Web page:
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Pathways Leading STEM: The Role of Attending a Sequence of Racially Diverse Schools

August 1, 2019 01:50 PM

By Roxana Marisela Flores Rojas, Master's student, University Pompeu Fabra- BSM Barcelona School of Management

This session focused on The Benefits of Linking Health, Social and Education Issues in Policy Making directed by Martha Cecilia Bottia of the University of North Carolina, Charlotte. She presented the session explaining the key issue of checking whether there are long-term benefits for having attended various racially diverse schools (middle school, post-secondary highschool) and the choice regarding STEM specialization, since in the United States educational policy issues are still questioned. To understand the relationship, she said, “As a hypothesis, students who attended a sequence of racially diverse schools are more likely to declare or graduate with a STEM major than those students who did not attend a sequence of racially diverse schools.”

For the respective analysis the hierarchical logit model was used, which obtained as a result the confirmation that the students in the United States who are most likely to graduate with STEM specialization from four-year universities between 2004 and 2010 are those who attended racially diverse schools compared to those who did not. Examining the results, she explained that “among the benefits found of diversity which includes higher average test scores, students develop deeper ways of thinking and emit positive interactions with students of other races and ethnicities.”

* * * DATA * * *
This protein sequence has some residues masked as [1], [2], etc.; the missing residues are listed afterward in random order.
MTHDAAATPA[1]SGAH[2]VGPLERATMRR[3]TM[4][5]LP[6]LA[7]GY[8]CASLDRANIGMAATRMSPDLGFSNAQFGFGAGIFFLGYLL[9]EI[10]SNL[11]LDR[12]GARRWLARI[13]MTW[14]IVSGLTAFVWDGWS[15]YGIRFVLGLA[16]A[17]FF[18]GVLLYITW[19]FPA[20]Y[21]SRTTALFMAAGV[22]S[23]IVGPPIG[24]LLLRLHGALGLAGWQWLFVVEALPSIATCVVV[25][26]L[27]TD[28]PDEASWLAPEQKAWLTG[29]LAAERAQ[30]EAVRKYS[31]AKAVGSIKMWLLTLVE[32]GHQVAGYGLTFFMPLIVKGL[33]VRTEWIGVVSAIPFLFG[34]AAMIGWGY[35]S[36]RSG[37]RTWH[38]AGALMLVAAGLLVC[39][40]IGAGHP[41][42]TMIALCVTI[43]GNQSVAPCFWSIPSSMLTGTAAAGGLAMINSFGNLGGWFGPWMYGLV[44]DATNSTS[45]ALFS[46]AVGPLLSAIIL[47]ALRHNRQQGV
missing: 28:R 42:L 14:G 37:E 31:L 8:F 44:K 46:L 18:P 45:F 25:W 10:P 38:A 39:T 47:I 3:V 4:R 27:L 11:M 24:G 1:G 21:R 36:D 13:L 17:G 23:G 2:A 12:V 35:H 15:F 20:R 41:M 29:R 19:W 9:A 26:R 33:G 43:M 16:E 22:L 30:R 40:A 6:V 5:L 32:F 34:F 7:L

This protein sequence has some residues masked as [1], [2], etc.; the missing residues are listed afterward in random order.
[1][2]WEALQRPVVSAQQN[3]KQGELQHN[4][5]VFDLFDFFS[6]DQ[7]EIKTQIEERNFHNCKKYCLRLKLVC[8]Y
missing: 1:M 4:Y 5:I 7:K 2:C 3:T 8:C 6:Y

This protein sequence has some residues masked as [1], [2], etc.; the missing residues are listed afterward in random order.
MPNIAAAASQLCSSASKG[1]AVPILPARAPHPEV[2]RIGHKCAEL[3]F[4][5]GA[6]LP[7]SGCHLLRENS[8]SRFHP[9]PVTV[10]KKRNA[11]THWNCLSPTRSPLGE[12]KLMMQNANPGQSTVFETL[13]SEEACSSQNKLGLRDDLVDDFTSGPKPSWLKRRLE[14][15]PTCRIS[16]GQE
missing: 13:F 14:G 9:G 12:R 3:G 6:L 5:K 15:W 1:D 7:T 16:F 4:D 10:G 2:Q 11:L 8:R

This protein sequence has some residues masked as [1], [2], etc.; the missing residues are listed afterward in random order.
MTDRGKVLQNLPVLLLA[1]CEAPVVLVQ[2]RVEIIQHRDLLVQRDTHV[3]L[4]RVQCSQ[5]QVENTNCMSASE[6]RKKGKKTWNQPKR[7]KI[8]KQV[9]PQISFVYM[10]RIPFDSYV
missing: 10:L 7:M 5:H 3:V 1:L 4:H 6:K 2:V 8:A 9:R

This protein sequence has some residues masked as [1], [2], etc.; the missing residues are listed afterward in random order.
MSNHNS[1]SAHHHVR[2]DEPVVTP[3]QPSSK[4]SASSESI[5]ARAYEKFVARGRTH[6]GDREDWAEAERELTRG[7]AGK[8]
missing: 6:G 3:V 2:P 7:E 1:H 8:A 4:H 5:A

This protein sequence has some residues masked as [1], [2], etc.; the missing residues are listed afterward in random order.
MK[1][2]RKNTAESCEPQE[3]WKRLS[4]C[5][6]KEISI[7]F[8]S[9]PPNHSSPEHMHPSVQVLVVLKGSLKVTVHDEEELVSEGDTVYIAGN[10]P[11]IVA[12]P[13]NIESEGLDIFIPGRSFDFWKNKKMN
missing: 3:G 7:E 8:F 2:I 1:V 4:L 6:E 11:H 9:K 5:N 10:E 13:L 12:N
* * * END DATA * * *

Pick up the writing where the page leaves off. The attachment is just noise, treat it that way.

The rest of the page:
In conclusion, the current educational political implications are not only to prioritize students’ acquisition of basic math and writing skills, but also to develop critical thinking and everyday problem-solving skills. Therefore, to continue on the path of post-secondary STEM success, it is important for children to attend racially diverse schools, since it allows them more interaction with the diverse cultures where they are more likely to learn such skills than in racially segregated schools.

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